Steeping dried Jamaica flowers in tequila gives a tart, sangría-esque quality to this refreshing twist on a margarita. To make the infusion, warm silver tequila in a saucepan (don’t worry: The alcohol won’t cook out), add the dried flowers, cover, and steep for 15 minutes. Strain into a pitcher and stir in Grand Marnier, simple syrup, and plenty of fresh-squeezed lime juice. Pop it in the fridge to chill, then serve it up, or over ice in a frosty margarita glass.
What to buy: Jamaica is a member of the hibiscus family, and although it’s labeled as a flower for purchase, it’s actually the calyx, the cover that protects the flower before it blooms. You can find dried Jamaica flowers in natural food stores and Latin markets; they may be labeled “flor de Jamaica,” “Jamaica flowers,” “hibiscus flowers,” or “Roselle.”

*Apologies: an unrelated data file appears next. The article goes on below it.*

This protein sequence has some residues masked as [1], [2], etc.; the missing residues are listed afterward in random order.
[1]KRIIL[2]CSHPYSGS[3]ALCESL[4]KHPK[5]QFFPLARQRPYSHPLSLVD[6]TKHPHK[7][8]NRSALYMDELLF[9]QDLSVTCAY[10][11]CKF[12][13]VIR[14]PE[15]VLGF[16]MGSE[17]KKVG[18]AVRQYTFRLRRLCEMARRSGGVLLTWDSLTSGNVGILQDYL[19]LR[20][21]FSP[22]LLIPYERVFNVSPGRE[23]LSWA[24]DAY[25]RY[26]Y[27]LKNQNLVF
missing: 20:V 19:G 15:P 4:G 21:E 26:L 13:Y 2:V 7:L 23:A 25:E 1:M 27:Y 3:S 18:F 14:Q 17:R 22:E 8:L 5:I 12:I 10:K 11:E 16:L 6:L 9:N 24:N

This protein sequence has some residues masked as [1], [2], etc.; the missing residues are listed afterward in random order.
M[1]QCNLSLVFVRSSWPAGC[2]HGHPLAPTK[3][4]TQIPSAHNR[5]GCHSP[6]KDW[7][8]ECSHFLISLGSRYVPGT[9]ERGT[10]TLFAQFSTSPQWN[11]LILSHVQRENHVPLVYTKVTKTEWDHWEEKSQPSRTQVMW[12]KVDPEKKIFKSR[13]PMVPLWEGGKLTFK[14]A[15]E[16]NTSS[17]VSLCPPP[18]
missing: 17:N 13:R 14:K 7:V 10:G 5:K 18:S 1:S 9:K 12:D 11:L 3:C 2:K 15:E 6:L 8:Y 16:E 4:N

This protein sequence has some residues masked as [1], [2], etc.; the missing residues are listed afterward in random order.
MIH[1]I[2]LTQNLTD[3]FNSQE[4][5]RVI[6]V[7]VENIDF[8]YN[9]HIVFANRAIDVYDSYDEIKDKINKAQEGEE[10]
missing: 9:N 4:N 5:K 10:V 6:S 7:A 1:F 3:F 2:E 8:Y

Special equipment: You’ll need an instant-read thermometer for this recipe.
Game plan: Be careful, or better yet, wear an apron when you’re handling the infused tequila—any liquid steeped in Jamaica flowers will stain your clothes.
Place the tequila in a medium saucepan and warm over medium-low heat until the temperature reaches 160°F and the tequila is just beginning to steam, about 6 to 8 minutes. Remove the pan from the heat, add the Jamaica flowers, cover, and steep for 15 minutes.
Place a fine-mesh strainer over a nonreactive, heatproof, 1-quart container and pour the infused tequila through the strainer; discard the solids.
Add the remaining measured ingredients and stir to evenly combine. Cover and refrigerate until chilled, about 1 1/2 hours.
Just before serving, stir to recombine. Pour into a margarita glass filled with ice, and garnish with a lime wedge. Alternatively, place 4 ounces of the margarita mixture in a cocktail shaker. Fill the shaker halfway with ice and shake vigorously until the outside is frosty, about 30 seconds. Pour the contents into a chilled margarita glass, garnish with a lime wedge, and serve. Repeat for the remaining margaritas.